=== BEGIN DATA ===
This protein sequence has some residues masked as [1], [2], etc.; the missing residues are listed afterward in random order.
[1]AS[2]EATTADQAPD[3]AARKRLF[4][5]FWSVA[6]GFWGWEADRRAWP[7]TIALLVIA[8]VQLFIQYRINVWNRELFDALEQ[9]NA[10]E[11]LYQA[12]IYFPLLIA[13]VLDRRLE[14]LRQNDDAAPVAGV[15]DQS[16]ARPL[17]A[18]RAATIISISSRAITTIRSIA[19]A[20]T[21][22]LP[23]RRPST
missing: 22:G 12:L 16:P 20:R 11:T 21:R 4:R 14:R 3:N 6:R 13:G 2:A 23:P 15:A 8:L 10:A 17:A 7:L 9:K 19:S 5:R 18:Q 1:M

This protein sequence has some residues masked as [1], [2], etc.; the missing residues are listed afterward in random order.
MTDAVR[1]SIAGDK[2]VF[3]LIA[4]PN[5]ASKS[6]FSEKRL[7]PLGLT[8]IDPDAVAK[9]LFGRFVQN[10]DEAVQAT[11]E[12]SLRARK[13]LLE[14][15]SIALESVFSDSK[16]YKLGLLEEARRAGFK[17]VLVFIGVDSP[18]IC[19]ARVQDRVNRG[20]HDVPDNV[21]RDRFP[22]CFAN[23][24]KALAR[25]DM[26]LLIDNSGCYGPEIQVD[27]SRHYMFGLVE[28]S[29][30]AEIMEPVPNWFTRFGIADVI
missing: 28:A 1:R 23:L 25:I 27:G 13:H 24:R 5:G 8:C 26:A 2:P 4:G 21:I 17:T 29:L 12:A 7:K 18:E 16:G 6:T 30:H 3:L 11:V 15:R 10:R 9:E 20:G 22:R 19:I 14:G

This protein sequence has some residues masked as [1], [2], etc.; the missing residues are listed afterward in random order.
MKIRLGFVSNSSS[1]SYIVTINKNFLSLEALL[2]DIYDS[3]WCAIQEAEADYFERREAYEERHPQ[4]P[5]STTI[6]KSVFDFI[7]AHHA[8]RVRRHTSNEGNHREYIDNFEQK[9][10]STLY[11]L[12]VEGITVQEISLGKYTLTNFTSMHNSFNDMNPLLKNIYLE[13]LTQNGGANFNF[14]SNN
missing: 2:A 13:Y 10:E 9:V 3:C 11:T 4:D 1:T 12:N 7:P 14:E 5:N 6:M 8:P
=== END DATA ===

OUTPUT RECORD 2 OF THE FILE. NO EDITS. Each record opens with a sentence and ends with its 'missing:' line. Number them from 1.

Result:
This protein sequence has some residues masked as [1], [2], etc.; the missing residues are listed afterward in random order.
MTDAVR[1]SIAGDK[2]VF[3]LIA[4]PN[5]ASKS[6]FSEKRL[7]PLGLT[8]IDPDAVAK[9]LFGRFVQN[10]DEAVQAT[11]E[12]SLRARK[13]LLE[14][15]SIALESVFSDSK[16]YKLGLLEEARRAGFK[17]VLVFIGVDSP[18]IC[19]ARVQDRVNRG[20]HDVPDNV[21]RDRFP[22]CFAN[23][24]KALAR[25]DM[26]LLIDNSGCYGPEIQVD[27]SRHYMFGLVE[28]S[29][30]AEIMEPVPNWFTRFGIADVI
missing: 28:A 1:R 23:L 25:I 27:G 13:H 24:R 5:G 8:C 26:A 2:P 4:G 21:I 17:T 29:L 12:A 7:K 18:E 16:G 6:T 30:H 3:L 11:V 15:R 10:R 9:E 20:G 22:R 19:I 14:G